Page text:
electoral college An electoral college is a set of Voting, electors who are selected to elect a candidate to particular offices. Often these represent different organizations, political parties or Legal entity, entities, with each organization, political party or e ...
) for life or a defined period, but then reign like any other monarch. There is no popular vote involved in elective monarchies, as the elective body usually consists of a small number of eligible people. Historical examples of elective monarchy are the Holy Roman Emperors (chosen by prince-electors but often coming from the same dynasty) and the Royal elections in Poland, free election of kings of the Polish–Lithuanian Commonwealth. For example, Pepin the Short (father of Charlemagne) was elected List of Frankish kings, King of the Franks by an assembly of Frankish leading men; nobleman Stanisław August Poniatowski of Poland was an elected king, as was Frederick I of Denmark. Germanic peoples also had elective monarchies. Six forms of elective monarchies exist today. The pope of the Roman Catholic Church (who rules as Sovereign of the Vatican City, Vatican City State) is Papal conclave, elected for life by the College of Cardinals. In the Sovereign Military Order of Malta, the List of Princes and Grand Masters of the Sovereign Military Order of Malta, Prince and Grand Master is elected for life tenure by the Council Complete of State from within its members. In
Malaysia Malaysia ( ; ) is a country in Southeast Asia. The federation, federal constitutional monarchy consists of States and federal territories of Malaysia, thirteen states and three federal territories, separated by the South China Sea into two reg ...

Malaysia
, the federal king, called the Yang di-Pertuan Agong or Paramount Ruler, is elected for a five-year term from among and by the hereditary rulers (mostly
sultan Sultan (; ar, سلطان ', ) is a position with several historical meanings. Originally, it was an Arabic abstract noun A noun (from Latin Latin (, or , ) is a classical language belonging to the Italic languages, Italic branch of the ...

sultan
s) of nine of the federation's constitutive States of Malaysia, states, all on the Malay peninsula. The
United Arab Emirates The United Arab Emirates (UAE; ar, الإمارات العربية المتحدة ) or the Emirates ( ar, الإمارات ), is a country in Western Asia. It is located at the eastern end of the Arabian Peninsula, and shares borders with Oma ...

United Arab Emirates
also chooses its federal leaders from among emirs of the federated states. Furthermore, Andorra has a unique constitutional arrangement as one of its heads of state is the President of the France, French Republic in the form of a Co-Princes of Andorra, Co-Prince. This is the only instance in the world where the monarch of a state is elected by the citizens of a different country. In New Zealand, the Maori King, head of the Kingitanga Movement, is elected by a council of Maori elders at the funeral of their predecessor, which is also where their coronation takes place. All of the Heads of the Maori King Movement have been descendants of the first Maori King, Potatau Te Wherowhero, who was elected and became King in June 1858. The current monarch is King Tūheitia Paki, Tuheitia Potatau Te Wherowhero VII, who was elected and became King on 21 August 2006, the same day as the funeral of his mother, Te Atairangikaahu, Te Arikinui Dame Te Atairangikaahu, the first Maori Queen. As well as being King and head of the Kingitanga Movement, King Tuheitia is also ''ex officio'' the Paramount Chief of the Waikato-Tainui tribe. Appointment by the current monarch is another system, used in Jordan. It also was used in Imperial Russia; however, it was soon changed to semi-Salic because the instability of the appointment system resulted in History of Russia (1721–96), an age of palace revolutions. In this system, the monarch chooses the successor, who is always his relative.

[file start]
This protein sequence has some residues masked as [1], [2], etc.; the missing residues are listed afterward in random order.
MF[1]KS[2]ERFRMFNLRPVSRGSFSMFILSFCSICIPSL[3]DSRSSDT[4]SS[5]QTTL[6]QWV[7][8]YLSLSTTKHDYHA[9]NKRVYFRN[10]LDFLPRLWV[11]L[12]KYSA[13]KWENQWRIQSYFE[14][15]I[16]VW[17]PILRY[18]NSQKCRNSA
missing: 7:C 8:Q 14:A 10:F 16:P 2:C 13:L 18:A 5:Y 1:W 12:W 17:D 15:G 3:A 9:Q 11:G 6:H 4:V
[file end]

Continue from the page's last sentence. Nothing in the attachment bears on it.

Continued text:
Other ways of succession

Other ways to success a monarchy can be through claiming alternative votes (e.g. as in the case of the Western Schism), claims of a mandate to rule (e.g. a popular or Divine right of kings, divine mandate), military occupation, a coup d'état, a will of the previous monarch or treaties between factions inside and outside of a monarchy (e.g. as in the case of the War of the Spanish Succession).


By accession

The legitimacy and authorities of monarchs are often Proclamation, proclaimed and recognized through occupying and being investiture, invested with insignia, seats, deeds and titles, like in the course of coronations. This is especially employed to legitimize and settle disputed successions, changes in ways of succession, status of a monarch (e.g. as in the case of the privilegium maius deed) or new monarchies altogether (e.g. as in the case of the Coronation of Napoleon I).


Dynasties

Succession is often based on the expected continuation of a dynasty, dynastic period or association in a dynastic union, which is sometimes War of succession, challenged by diverging Lineage (anthropology), lineage and Legitimists (disambiguation), legitimism.


Succession crisis

In cases of succession challenges it can be instrumental for pretenders to secure or install Legitimacy (political), legitimacy through the above, for example proof of accession like insignia, through treaties or a claim of a divine mandate to rule (e.g. by Hong Xiuquan and his Taiping Heavenly Kingdom).


Current monarchies